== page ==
Mexico is facing an uphill battle to qualify for the World Cup, as they sit in ninth place after eight games. Even with no Rio Tinto Stadium, and playing on a beachfront field that was essentially designed for American football, Mexico struggled immensely against Honduras last night.
The “will chicharito play in the world cup 2022” is a question that has been on many people’s minds. Mexico faces crucial World Cup qualifiers amid empty Azteca, questions about defense.
Although a participation in the 2022 World Cup for Mexico’s men’s national team remains a foregone conclusion, setbacks in November qualifiers against the United States and Canada have changed a possible cakewalk through CONCACAF’s Octagonal round into a hazardous situation.
The good news is that those losses have now been two months apart. El Tri manager Gerardo “Tata” Martino and his team have had plenty of time to reflect on their mistakes and miscalculations that led to a disappointing conclusion to 2021.
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Instead of separating themselves from the pack in the Octagonal, El Tri found themselves in the thick of a close battle with just two points separating first-place Canada (16 points) and fourth-place Panama (4 points) (14 points). Mexico is now in third place with 14 points, but there are no assurances that if they finish in the top three in the Octagonal, they would get an automatic invitation to Qatar, or even a playoff slot if the teams behind them speed up their pace.
In the remaining two international windows, Martino has no time to spend.
Here are three topics to keep an eye on for Mexico ahead of crucial matches against Jamaica (Jan. 27), Costa Rica (Jan. 30), and Panama (Feb. 2).
Despite this, Martino’s favorite word to describe Flores is “patience.” The manager has every right to not be too enthusiastic and put him back in straight away, but if Mexico has more problems than answers in the winter qualifications, he may regret not taking a risk on him. More crucially, he may come to regret it if he loses the adolescent who is also qualified to study in Canada and England.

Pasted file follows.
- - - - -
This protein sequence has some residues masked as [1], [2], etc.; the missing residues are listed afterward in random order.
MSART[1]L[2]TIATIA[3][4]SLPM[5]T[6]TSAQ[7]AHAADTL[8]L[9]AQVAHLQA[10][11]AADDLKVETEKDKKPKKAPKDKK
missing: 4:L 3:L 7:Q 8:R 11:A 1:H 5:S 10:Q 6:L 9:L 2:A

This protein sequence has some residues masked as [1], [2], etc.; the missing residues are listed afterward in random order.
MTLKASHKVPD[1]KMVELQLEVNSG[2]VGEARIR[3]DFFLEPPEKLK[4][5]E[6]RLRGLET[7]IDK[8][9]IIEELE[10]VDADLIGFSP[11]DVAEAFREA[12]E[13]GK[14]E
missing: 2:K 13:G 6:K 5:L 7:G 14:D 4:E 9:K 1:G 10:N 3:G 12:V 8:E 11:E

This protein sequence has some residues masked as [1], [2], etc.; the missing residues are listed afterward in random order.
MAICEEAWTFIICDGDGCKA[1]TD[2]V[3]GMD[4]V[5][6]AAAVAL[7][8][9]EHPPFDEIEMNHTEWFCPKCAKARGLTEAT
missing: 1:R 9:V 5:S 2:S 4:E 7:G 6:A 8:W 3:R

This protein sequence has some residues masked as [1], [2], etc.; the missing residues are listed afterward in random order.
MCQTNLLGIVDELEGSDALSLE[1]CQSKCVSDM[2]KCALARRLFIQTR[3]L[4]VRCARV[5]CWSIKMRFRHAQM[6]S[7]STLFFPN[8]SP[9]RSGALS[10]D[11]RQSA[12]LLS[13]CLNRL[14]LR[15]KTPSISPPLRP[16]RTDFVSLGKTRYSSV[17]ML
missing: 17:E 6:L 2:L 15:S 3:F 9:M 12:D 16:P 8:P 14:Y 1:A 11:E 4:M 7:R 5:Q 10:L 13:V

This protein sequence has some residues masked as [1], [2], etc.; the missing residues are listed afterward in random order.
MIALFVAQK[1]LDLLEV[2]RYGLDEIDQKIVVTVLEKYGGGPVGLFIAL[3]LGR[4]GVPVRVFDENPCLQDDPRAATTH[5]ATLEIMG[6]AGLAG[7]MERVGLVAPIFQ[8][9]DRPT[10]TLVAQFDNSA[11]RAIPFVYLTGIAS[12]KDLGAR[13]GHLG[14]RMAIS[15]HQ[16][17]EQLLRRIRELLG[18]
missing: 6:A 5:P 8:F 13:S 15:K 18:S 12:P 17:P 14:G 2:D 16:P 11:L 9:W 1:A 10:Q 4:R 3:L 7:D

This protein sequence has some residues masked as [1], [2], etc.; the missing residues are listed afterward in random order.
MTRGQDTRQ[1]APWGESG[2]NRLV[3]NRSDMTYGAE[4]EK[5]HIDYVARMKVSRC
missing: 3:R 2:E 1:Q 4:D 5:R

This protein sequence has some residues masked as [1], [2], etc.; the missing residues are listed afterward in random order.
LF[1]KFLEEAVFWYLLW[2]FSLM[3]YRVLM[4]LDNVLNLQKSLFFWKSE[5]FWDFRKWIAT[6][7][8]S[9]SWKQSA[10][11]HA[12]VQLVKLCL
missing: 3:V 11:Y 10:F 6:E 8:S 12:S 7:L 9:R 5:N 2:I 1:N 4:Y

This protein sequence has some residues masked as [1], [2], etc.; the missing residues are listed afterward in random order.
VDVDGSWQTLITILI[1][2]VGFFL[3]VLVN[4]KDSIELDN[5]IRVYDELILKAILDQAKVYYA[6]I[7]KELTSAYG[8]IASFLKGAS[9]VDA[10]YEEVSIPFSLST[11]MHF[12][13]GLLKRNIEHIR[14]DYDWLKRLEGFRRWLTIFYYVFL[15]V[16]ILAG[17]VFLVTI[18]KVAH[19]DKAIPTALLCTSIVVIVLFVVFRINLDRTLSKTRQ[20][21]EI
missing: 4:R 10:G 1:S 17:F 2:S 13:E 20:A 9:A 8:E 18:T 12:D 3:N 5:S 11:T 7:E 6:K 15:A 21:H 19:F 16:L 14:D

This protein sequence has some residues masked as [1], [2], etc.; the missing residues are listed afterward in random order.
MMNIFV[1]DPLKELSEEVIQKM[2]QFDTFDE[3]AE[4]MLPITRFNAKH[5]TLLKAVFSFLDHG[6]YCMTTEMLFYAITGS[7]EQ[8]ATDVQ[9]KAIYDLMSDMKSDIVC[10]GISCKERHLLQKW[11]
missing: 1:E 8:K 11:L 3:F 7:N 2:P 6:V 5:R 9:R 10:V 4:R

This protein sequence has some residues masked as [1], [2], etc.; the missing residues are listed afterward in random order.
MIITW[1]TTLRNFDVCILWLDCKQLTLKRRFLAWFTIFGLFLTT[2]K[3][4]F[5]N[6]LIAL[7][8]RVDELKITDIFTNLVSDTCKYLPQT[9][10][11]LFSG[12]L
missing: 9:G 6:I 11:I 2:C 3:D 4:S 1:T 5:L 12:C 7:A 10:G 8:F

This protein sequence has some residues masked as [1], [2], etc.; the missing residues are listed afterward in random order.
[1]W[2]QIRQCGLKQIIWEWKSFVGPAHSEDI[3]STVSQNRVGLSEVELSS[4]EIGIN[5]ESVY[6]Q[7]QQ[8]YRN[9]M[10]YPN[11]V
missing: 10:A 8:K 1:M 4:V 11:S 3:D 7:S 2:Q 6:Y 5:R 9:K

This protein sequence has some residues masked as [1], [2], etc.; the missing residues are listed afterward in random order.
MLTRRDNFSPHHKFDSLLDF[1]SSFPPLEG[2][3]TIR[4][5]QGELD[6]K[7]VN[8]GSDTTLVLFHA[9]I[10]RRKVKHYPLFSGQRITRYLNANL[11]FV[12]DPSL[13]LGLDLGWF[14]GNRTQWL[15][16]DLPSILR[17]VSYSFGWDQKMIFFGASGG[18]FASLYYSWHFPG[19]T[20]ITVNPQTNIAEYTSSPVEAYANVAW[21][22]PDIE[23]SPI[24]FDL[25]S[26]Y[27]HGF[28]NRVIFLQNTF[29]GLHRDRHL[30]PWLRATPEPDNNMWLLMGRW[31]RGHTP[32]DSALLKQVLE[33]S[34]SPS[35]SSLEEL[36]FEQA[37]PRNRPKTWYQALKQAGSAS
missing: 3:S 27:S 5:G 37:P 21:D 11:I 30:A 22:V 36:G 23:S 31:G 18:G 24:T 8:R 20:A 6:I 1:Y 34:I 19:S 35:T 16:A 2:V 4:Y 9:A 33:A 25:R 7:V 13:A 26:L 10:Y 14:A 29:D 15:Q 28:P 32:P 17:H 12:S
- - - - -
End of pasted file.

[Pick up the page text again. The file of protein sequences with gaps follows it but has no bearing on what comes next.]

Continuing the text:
The goalie roster, which includes 34-year-old Rodolfo Cota, 35-year-old Jonathan Orozco, 36-year-old Guillermo Ochoa, and 39-year-old Alfredo Talavera, has Mexico supporters scratching their heads. For World Cup qualifying teams, experience is crucial, yet even the backups at this position are in their mid-30s.
It’s not like there aren’t any youthful options. Carlos Acevedo, a 25-year-old goalkeeper, was undoubtedly one of the standouts in the Chile friendly last month, which featured numerous periphery players and youthful alternatives for El Tri. Acevedo was the most outstanding player for Mexico in the match against Chile, except from LA Galaxy’s Julian Araujo, who is included in the current Mexico call-up.
The Santos Laguna skipper has also been outstanding in Liga MX during the previous several years. Acevedo may not be superior than Ochoa, but he is deserving of a chance over the other seasoned goalkeepers in a three-game international run.
Although Gerardo Martino’s team is loaded with playmakers, the defense remains a weakness. via AP/Jason Franson/The Canadian Press
A priority must be given to resolving the backline.
There’s enough firepower in the attack for Mexico to score some goals, and there’s enough midfield quality to control the game’s tempo, but how about the defense?
When looking for a weak spot in Tata’s system, the backline is the first area that comes to mind. Mexico’s shortcomings in this area were emphasized by the results in late 2021. In their past four games, the squad has conceded nine goals in all competitions. “Our ambition and task is to develop a defense that lives up to how we attack,” Martino said after his most recent appearance, the aforementioned friendly tie with Chile.
With Araujo at right-back and Genk’s Gerardo Arteaga at left-back, there are some options. The latter is back in the mix after being supposedly shut out for months after turning down a call-up from Martino. Johan Vasquez of Genoa and Cesar Montes of Monterrey are both capable central defenders who can assist Mexico defend its own half of the game.
Gerardo Arteaga is said to be back in Gerardo Martino’s good graces. Icon Sportswire/Rich von Biberstein
Unfortunately, there are other questions about other players who will be featured in the forthcoming three-game stretch after those names. Jorge Sanchez, Luis Rodriguez, and Jesus Gallardo have all looked far from their best for club and country at fullback. Nestor Araujo, Hector Moreno, and Julio Cesar Dominguez have failed to form a trusting relationship in the center of the backline.
Mexico’s success will depend on finding the proper combinations and hope for some of these names to rise up.
El Tri is on the verge of earning some much-needed points, but if they falter, they may find themselves in the same situation as in 2013, when they were able to qualify for the 2014 World Cup owing to divine intervention.
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